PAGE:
“Sierra? What are you staring at?”
Blatant lie. Sierra glanced down from the scaffolding to where Manny the Domino King stood with his arms crossed over his chest. “You sure?” he said.
“Yeah.” Sierra looked back at the mural. She hadn’t been making it up: a single tear glistened at the corner of Papa Acevedo’s painted eyes. The tear wasn’t moving — of course it wasn’t moving: It was paint! But still: It hadn’t been there yesterday or the day before.
And the portrait was fading; it seemed to disappear more and more every hour. This afternoon when she arrived at the Junklot to work on her own mural, it took Sierra a few seconds to find the old man’s face peering out from the brick. But fading murals and crying murals were totally different flavors of weird.
She turned back to her own painting, on a much newer concrete façade adjacent to the old brick building from which Papa Acevedo’s face stared out. “Hey, Manny,” Sierra said. “You sure the people who own this building won’t be mad about my mural?”
“We’re sure they will be,” Manny chuckled. “That’s why we asked you to do it. We hate the Tower. We spit on the Tower. Your paint is our nasty loogie, hocked upon the stupidity that is the Tower.”
“Great.” The Tower had shown up just over a year ago, totally unannounced: a five-story concrete monstrosity on a block otherwise full of brownstones. The developers built the outer structure quickly and then left it, abandoned and unfinished, its unpaned windows staring emptily out into the Brooklyn skies. The Tower’s northern wall sat right on the edge of the Junklot, where mountains of trashed cars waited like crumpled-up scraps of paper. Manny and the other old guys who played dominos in the lot had immediately declared war on it.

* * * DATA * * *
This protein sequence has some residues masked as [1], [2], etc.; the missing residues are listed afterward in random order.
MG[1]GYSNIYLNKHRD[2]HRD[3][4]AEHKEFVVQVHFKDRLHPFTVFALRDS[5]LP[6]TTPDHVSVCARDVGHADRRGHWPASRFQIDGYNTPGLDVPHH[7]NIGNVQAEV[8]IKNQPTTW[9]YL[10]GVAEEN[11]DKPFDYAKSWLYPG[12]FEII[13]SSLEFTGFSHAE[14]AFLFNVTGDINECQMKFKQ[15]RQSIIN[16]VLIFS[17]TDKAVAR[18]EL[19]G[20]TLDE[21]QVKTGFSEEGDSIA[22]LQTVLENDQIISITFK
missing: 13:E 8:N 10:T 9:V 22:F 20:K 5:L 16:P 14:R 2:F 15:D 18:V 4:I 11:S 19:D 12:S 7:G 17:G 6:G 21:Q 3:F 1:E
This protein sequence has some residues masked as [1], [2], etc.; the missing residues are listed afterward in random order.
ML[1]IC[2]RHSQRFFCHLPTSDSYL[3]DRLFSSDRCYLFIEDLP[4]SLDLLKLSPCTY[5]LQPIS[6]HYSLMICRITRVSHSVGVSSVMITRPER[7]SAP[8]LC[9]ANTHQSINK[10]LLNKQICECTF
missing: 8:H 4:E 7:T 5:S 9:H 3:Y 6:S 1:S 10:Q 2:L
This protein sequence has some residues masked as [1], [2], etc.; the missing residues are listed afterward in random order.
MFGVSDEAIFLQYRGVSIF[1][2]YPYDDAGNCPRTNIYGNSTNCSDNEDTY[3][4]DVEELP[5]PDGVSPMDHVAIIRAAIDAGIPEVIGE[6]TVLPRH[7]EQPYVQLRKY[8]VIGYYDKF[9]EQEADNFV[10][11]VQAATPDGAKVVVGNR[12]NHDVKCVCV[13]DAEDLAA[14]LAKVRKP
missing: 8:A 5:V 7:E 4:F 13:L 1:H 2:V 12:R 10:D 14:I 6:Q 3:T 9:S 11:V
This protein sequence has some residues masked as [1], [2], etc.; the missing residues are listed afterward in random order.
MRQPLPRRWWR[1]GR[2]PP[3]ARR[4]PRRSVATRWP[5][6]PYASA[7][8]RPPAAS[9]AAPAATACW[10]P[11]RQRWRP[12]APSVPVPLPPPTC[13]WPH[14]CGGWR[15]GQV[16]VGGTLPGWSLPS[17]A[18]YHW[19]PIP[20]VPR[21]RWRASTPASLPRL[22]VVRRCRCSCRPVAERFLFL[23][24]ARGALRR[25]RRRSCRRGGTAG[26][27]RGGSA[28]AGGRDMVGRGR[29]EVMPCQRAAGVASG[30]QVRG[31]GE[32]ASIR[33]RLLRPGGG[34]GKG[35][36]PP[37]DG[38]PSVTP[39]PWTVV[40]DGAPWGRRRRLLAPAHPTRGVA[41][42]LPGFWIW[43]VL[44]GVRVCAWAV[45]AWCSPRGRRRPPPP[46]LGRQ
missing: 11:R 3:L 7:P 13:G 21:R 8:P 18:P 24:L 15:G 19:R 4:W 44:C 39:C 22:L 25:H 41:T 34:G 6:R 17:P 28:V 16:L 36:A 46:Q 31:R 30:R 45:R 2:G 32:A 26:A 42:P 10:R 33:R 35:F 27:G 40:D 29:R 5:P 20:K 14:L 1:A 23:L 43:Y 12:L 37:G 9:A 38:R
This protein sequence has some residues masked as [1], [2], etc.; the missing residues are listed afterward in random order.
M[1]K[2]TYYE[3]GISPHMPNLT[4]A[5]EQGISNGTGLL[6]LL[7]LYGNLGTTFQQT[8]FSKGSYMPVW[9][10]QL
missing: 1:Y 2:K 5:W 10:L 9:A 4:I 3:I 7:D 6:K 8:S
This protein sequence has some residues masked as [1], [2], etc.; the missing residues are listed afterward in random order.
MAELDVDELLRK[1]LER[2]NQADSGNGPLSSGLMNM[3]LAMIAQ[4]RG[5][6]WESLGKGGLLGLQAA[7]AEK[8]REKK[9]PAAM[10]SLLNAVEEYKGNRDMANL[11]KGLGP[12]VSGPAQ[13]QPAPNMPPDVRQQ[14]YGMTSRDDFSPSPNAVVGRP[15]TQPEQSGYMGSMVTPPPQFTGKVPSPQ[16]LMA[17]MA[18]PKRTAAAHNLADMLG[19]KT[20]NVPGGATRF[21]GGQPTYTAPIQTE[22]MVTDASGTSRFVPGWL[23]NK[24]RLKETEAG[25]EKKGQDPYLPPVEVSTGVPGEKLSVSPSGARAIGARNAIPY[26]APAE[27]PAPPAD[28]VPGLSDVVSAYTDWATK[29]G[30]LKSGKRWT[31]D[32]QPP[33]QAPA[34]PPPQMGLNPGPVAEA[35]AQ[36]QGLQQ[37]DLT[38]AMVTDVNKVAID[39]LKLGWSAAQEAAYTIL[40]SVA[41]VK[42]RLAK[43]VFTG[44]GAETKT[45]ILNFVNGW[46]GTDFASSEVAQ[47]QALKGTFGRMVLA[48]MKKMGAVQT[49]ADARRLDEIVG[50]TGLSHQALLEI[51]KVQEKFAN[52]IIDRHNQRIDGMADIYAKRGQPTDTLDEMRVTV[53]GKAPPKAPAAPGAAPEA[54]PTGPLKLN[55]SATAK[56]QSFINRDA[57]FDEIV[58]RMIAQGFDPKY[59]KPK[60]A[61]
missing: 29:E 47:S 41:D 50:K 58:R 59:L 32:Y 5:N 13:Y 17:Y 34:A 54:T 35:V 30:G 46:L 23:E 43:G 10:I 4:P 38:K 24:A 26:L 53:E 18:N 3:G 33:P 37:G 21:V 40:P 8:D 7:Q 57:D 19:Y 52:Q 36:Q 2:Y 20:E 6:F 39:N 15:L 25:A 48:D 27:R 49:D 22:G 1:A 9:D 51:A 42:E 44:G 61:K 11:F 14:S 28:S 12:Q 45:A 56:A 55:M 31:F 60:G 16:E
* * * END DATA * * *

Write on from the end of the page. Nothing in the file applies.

Sierra dabbed dark green paint along the neck of the dragon she was working on. It reared all the way up to the fifth floor of the Tower, and even though most of its body was just an outline, Sierra could tell it was gonna be fierce. She shaded rows of scales and spines, and smiled at how the creature seemed to come to life a fraction more with each new detail.
When Manny first asked her to paint something on the Tower, she’d refused. She’d never painted a mural before, just filled notebook after notebook with wild creatures and winged, battle-ready versions of her friends and neighbors. And a whole wall? If she messed up, all of Brooklyn would see it. But Manny was persistent, said she could paint anything she wanted, said he’d set up a scaffolding. He added that if her old Grandpa Lázaro was still talking in full sentences instead of laid up from that stroke he’d had, he would’ve wanted her to do it too.
She’d never painted a mural before, just filled notebook after notebook with wild creatures and winged, battle-ready versions of her friends and neighbors.That last one sealed it. Sierra couldn’t say no to even the idea of Grandpa Lázaro. And so here she was, on the second day of summer break, adding a few more scales along a pair of dragon wings and worrying about crying murals.
Her phone buzzed with a text from her best friend, Bennie:
party at sully’s tonight. First 1 of the summmmmer!!!! Imma meet you at your house be ready in an hour.